Questions about example sentences with, and the definition and usage of "Weeds"

The meaning of "Weeds" in various phrases and sentences

Q: What does veer off into the weeds mean?
A: Veer off onto the weeds:

Get off topic.
Lose focus in a conversation.
Talk too much about stuff people don’t care about.

A salesperson “veering off into the weeds” is probably talking about technical things that are difficult for a customer to understand.
Q: What does we're in the weeds out here. mean?
A: The situation is in the restaurant. There are so many customers and tables are not clean. So manager said that sentence
Q: What does There, if it rained, a few stunted weeds struggled to the surface mean?
A: It means that if it rained in that specific place, a few weeds would grow. it’s a conditional statement, so whether or not “weeds grow” depends on whether or not “it rains”. Does that make sense?
Q: What does be in the weeds mean?
A: Check the question to view the answer
Q: What does we are in the weeds out here mean?
A: We are discussing too much detail. We need to focus on the specific issue.

Synonyms of "Weeds" and their differences

Q: What is the difference between They pulled up weeds from my lawn. and They pulled out weeds from my lawn. ?
A: The end result is the same, the removal of a pest plant from the lawn or garden. However, the first phrase “pulled up weeds” is usually directly associated with the proper way to removed weeds from the lawn by pulling them straight upwards so as to removed the entire plant. The second phrase “pull out weeds” assumes that weeds were simply removed. The first phrase is more concise.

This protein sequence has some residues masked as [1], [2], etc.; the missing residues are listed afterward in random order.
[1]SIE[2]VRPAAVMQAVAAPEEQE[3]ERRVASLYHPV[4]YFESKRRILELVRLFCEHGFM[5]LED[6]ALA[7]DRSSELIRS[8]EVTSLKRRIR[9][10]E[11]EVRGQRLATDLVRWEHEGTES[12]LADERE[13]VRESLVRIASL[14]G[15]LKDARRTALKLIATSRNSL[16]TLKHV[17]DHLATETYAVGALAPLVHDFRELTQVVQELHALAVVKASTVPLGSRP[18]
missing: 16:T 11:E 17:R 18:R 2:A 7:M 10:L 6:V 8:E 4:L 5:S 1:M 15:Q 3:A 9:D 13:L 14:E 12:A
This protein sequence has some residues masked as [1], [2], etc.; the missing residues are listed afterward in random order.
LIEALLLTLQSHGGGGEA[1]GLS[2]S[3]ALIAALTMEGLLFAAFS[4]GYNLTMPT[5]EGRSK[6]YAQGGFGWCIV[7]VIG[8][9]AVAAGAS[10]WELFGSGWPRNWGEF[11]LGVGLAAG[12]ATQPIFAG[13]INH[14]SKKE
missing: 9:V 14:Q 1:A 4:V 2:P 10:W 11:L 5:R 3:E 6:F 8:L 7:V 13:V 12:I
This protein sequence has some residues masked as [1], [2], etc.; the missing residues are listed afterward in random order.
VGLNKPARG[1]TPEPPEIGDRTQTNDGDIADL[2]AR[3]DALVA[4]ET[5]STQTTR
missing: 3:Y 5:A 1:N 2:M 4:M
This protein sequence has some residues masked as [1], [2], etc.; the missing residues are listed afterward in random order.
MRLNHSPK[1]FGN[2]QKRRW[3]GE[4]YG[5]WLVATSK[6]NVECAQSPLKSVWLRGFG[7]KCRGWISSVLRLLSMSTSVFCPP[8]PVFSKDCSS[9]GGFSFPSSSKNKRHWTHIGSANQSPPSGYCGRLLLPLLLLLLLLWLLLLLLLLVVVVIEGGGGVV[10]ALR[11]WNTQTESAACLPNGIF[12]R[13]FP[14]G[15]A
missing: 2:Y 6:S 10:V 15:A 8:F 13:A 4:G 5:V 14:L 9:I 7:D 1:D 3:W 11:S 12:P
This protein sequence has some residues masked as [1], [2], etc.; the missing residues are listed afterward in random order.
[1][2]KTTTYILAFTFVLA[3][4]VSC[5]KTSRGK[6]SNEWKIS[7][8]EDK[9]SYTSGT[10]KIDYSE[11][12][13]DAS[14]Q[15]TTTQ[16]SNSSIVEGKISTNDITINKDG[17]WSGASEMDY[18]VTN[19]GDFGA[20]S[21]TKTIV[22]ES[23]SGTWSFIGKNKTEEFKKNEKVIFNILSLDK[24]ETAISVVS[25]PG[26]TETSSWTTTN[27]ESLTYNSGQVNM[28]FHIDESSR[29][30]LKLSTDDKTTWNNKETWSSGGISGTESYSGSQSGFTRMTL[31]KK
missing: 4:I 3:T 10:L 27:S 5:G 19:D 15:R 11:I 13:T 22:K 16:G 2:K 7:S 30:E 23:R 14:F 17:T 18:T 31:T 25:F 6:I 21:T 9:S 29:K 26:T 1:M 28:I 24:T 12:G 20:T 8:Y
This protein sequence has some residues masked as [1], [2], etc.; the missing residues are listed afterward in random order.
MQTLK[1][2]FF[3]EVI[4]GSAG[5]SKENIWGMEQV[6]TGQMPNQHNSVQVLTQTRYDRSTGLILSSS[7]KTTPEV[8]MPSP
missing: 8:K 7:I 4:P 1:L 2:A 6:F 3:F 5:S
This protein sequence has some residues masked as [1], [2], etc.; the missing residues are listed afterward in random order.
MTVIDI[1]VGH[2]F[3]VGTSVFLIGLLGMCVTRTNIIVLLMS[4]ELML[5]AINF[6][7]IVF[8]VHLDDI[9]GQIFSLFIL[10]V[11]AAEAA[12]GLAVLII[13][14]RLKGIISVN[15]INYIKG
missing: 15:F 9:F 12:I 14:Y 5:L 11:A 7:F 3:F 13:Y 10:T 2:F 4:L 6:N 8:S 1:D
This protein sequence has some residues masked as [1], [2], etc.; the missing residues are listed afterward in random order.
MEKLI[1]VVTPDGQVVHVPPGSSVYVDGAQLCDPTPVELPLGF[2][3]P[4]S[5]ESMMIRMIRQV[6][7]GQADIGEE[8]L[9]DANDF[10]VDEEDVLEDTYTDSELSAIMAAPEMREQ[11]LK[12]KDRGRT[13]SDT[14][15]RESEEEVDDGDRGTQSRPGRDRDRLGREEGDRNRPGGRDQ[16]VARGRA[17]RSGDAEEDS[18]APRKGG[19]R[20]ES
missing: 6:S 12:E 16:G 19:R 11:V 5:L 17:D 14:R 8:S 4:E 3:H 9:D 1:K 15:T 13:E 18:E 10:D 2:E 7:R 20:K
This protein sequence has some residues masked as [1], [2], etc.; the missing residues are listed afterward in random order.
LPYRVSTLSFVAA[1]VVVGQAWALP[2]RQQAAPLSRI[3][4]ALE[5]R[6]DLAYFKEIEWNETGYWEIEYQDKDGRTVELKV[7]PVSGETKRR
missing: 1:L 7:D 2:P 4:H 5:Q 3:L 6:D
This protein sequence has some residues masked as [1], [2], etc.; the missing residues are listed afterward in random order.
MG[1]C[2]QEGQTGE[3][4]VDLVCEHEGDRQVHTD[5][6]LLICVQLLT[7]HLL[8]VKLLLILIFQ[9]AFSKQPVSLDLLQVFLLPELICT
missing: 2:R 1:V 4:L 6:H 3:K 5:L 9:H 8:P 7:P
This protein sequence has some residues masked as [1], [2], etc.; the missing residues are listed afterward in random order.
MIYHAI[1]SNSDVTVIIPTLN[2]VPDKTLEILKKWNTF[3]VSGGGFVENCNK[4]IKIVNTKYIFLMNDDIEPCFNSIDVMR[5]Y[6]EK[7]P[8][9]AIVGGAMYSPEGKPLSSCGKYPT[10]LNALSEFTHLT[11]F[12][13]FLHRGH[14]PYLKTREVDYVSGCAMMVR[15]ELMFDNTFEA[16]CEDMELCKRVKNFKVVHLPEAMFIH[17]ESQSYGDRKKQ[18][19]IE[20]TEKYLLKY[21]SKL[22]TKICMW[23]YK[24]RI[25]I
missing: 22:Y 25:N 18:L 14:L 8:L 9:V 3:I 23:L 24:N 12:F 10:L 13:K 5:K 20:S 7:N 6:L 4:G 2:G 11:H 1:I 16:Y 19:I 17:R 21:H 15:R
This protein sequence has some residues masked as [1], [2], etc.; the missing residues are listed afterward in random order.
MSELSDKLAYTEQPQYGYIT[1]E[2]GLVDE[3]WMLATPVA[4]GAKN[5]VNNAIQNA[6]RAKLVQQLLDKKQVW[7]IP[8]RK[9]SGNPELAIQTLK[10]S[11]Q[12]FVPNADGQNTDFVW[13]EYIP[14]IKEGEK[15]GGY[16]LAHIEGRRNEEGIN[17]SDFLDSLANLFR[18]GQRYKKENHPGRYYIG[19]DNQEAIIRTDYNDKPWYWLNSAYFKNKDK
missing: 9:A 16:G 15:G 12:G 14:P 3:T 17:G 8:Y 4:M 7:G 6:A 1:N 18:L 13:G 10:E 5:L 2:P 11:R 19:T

Q: What is the difference between weeds are pulling back. and weeds are being pulled back. ?
A: "Weeds are pulling back" suggests that the weeds are doing the action, so the weeds are pulling *something* back. Or it could mean "the weeds are pulling back from the wall" = "the weeds are coming off the wall by themselves" (with no external action)

"Weeds are being pulled back" suggests *something else* is acting on the weeds to pull them back, e.g. "the weeds are being pulled back from the wall", or "I am pulling the weeds back from the wall"
Q: What is the difference between many weeds and much weeds ?
A: “Weeds” is countable, so we actually can’t use “much” here. We can say many weeds, a lot of weeds, a ton of weeds, etc.

Translations of "Weeds"

Q: How do you say this in English (UK)? If there are weeds on your lawn, what are the other ways to say it when you try to pull off those weeds manually? Getting off the weeds by hand?
A: Hello 🙂

Hmmm, I think I’ve only ever heard two terms for this:

• weeding
• pulling weeds


1) Today was my day off so I spent time weeding the garden.

2) The gardener at the local park seems to always be pulling weeds during the summer.

^^ hope this helps 👍🏼👍🏼👍🏼👍🏼

Other questions about "Weeds"

Q: I found two weeds in my flower bed.

Does it sound right?
A: Yes, it sounds correct.
Q: There are too many weeds in my garden.
I have to pull them.
I feel good when I'm able to pull a weed out of the ground by its roots. Does this sound natural?
The last sentence is perfectly natural as written, "to pull a weed out by its roots" is a very common expression among gardeners.

"I feel good..." could also be "It feels good..."
It feels good to pull a weed out of the ground by its roots.
Q: He plucked the weeds to clean his yard. Does this sound natural?
A: I would say "He pulled the weeds" rather than "plucked."
Q: He willingly weeds in sidewalks. 彼は進んで歩道の草取りをします。
Does this sound natural?
A: "He voluntarily weeds the sidewalks."
"He doesn't mind weeding the sidewalks."
Q: "Don't forget to get at the weeds." What does "get at" mean?
A: Here it means "take care of" or "get rid of."

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